Buying or Selling the NFL's Biggest Franchise Tag Decisions in 2023

Gary Davenport@@IDPSharksFeatured Columnist IVFebruary 7, 2023

Buying or Selling the NFL's Biggest Franchise Tag Decisions in 2023

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    Lamar Jackson
    Lamar JacksonCourtney Culbreath/Getty Images

    Two NFL teams still have unfinished business this season (a Super something or another), but most of the league has already turned its attention to 2023. To righting the ship. Getting back to the playoffs. Making a run at Super Bowl LVIII in Las Vegas.

    One of the first orders of business for teams as they head into the offseason will be deciding whether to place the franchise tag on an impending free agent. Doing so all but guarantees that the player isn't going anywhere; even the non-exclusive tag nets a team two first-round picks if a tagged player signs elsewhere and the tagging team chooses not to match an offer sheet.

    However, the tag isn't cheap—a fully guaranteed one-year deal for the average of the top-five salaries at the position over the last five years. In 2023, that means anywhere from $5.4 million for special teams players to $32.4 million for quarterbacks.

    There is no shortage of potential candidates for the franchise tag in 2023, including three quarterbacks for teams that made the playoffs last season. Here's a look at some of the biggest names, including a prediction as to who could be tagged, who could be in line for a long-term deal and who might just be due for a change of scenery.

    Salary cap data courtesy of Over the Cap

Baltimore Ravens QB Lamar Jackson

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    BALTIMORE, MARYLAND - DECEMBER 04: Lamar Jackson #8 of the Baltimore Ravens warms up before the game against the Denver Broncos at M&T Bank Stadium on December 04, 2022 in Baltimore, Maryland. (Photo by G Fiume/Getty Images)
    G Fiume/Getty Images

    The 2023 offseason will be dominated by one player—one guy whose name will loom large above all others until a decision is made regarding his future.

    Baltimore Ravens quarterback Lamar Jackson.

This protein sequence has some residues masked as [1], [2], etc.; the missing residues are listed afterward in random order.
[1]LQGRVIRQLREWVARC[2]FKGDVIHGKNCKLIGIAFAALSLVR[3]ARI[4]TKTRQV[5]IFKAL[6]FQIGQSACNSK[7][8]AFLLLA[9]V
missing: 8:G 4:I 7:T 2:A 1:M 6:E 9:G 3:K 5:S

Per ESPN's Jeremy Fowler, the prevailing wisdom at last week's Senior Bowl was that Jackson would receive a franchise tag that would pay him about $32.4 million in 2023. And at least one AFC executive believes that tag could create some hard feelings.

    "It could become a standoff, because I wouldn't expect him to sign the tag for a while," the executive told Fowler. "And they will be so far apart in the guaranteed money."

    On one hand, a healthy Jackson is arguably the most difficult player in the league to defend. The two-time Pro Bowler and the NFL's MVP in 2019 is the only quarterback in NFL history to eclipse 1,000 rushing yards in a season more than once.

    But Jackson has spent five games in each of the last two seasons watching from the sidelines with an injury and hasn't thrown 20 touchdown passes since 2020 because of his injury woes.

    Furthermore, ESPN's Adam Schefter and Chris Mortensen reported last fall that Jackson has already turned down a $250 million extension that included $133 million in guarantees.

    Jackson reportedly wants a fully guaranteed deal similar to what the Browns gave Deshaun Watson. It's highly unlikely that the Ravens want to make that kind of financial commitment to a player who has missed 10 games in the past two years, but it's even less likely that the Ravens will let Jackson anywhere near the open market.

    That leaves the franchise tag—hurt feelings or not.


Seattle Seahawks QB Geno Smith

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    SANTA CLARA, CALIFORNIA - JANUARY 14: Geno Smith #7 of the Seattle Seahawks throws a pass against the San Francisco 49ers during the first half of the game in the NFC Wild Card playoff game at Levi's Stadium on January 14, 2023 in Santa Clara, California. (Photo by Ezra Shaw/Getty Images)
    Ezra Shaw/Getty Images

    There may not be a player in the NFL who made himself more money this past year than Seattle Seahawks quarterback Geno Smith. At this point one year ago, Smith was a bridge starter for the Seahawks—a one-year stopgap until the Seahawks could draft a quarterback of the future.

    Now, after throwing for a career-high 4,282 yards, pacing the NFL in completion percentage and being named a finalist for Comeback Player of the Year, the 32-year-old Smith is in line to hit the proverbial jackpot.

    While at the Pro Bowl in Las Vegas last week, Smith told reporters that he's confident an extension will be worked out in relatively short order.

    "We've had talks, and we're in the process of getting all that settled right now," Smith said. "It's looking very good. We think we can get some things done, but obviously those things take time. This is the process that I hate about the NFL because I just want to play football, but it's a business as well, so we've got to take care of business, and then we'll get back to the football."